Decide you want chicken in your soup. Or, more accurately, realize that you have fully depleted your chicken stock stores and do not want to use boxed stock or bouillon because you just don’t, ok? Decide to make broth. Look up the difference between Broth and Stock to confirm that you are making Broth because you are going to be using the whole frozen chicken thighs in the freezer rather than the paltry collection of bones you have stashed at the moment.
It’s ok to throw frozen chicken thighs in a pot of well-salted water with a few tablespoons of whole peppercorn, bay leaves, garlic, shallot, and a few slices of lemon. Want to get fancy? Make a bouquet garni with various fresh herbs like thyme, sage, and parsley (Bouquet Garni, for you, means a bunch of herbs in big tea ball or a couple of loose tea bags). Bring that frozen chicken to a boil, pop a lid on it, and simmer until the internal temp of the chicken is 165 degrees. Set the chicken aside to cool, skim any foaminess off the top of the broth, strain, and set aside.
While you were in the freezer, you noticed that you had squirreled away half a pound of bacon and you are super glad that you are the kind of person who squirrels away bacon. Decide that this soup should start with bacon because bacon often goes well with beans (and everything else).
Frozen bacon is really easy to chop up into thin bits and really hard to peel off in strips and you are tired of waiting for things anyway. So chop up the frozen bacon and toss it into your pot (which happens to be the same pot you used for beans and broth). Cook your bacon on medium-ish to slowly crisp and fully render its good fat. Remove the bacon bits with a slotted spoon and set them aside on paper towels to drain.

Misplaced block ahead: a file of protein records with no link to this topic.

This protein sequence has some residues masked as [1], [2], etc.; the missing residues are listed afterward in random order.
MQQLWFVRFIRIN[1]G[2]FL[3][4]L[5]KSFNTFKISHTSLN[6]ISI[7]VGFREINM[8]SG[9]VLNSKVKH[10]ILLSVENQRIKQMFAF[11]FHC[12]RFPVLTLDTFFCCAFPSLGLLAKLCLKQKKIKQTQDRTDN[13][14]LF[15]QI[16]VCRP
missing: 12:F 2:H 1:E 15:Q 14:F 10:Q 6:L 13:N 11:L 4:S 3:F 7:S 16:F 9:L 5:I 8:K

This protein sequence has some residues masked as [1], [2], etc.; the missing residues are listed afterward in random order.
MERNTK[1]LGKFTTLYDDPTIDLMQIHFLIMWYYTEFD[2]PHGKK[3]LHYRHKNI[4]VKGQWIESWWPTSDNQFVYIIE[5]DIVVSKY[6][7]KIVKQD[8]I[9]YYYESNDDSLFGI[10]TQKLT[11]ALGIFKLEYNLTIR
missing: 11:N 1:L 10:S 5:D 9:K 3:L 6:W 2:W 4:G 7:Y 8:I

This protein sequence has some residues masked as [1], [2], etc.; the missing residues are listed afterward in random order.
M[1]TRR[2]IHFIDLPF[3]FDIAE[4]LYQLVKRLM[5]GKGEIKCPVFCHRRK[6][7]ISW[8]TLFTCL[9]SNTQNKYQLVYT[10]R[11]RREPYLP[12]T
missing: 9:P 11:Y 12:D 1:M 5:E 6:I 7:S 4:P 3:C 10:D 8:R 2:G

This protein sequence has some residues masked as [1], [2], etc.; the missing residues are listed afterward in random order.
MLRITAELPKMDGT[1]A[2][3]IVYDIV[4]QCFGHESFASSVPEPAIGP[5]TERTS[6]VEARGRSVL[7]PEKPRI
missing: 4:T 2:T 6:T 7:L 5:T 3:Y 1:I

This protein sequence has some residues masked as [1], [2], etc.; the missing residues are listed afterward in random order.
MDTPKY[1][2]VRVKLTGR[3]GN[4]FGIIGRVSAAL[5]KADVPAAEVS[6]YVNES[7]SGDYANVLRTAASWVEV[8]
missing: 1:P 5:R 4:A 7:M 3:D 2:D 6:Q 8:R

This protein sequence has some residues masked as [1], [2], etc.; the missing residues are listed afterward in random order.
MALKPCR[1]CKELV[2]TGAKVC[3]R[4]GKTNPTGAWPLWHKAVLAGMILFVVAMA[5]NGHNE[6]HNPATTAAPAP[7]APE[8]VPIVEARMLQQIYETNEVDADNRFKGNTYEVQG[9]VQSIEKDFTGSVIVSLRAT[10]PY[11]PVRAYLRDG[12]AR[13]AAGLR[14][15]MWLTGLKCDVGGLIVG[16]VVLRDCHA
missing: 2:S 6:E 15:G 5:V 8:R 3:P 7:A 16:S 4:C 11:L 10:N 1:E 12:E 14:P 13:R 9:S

Because it is winter, decide to add squash and potatoes because those are hearty winter things and you were going to use the squash for the first soup that you thought you were going to make. Now you are kind of obligated to the squash. Chop the squash and set aside. Chop a potato into bites and put the bits in a bowl of cold water. Might as well wash, strip, and slice some kale while you are at it.
If you are a vegetarian, you have just saved yourself like an hour by skipping all that bacon and chicken broth nonsense and just starting with your mirepoix of onions, carrots, and celery. Whether using all that rendered fat, or a good oil, heat up your pot (yes, the same pot) and toss in the mirepoix. Add herbs or garlic or whatever you want, along with a pinch of salt, and cook until the onions are translucent.
Add squash. Drain and rinse potatoes and add those too. Shred or cut the chicken into soup-sized bites and add the bones to the freezer hoard for future stock. Add the chicken broth and the drained beans, along with a little bean broth, to taste. Might as well add a parmesan rind, because why not?
Let it all simmer until the potatoes are tender. Toss in the kale and cover to cook until wilted. Serve topped with bacon and parsley.
Breathe into the warm bowl. Remind yourself that there are many good things in the world, despite the current state of it all. You can be disheartened and in love at the same time. You can feel completely enervated in one direction and invigorated in another. We are super complicated, not unlike this soup. Be grateful for the soup, your ability to adjust, and trust in yourself (and also beans), if not the world.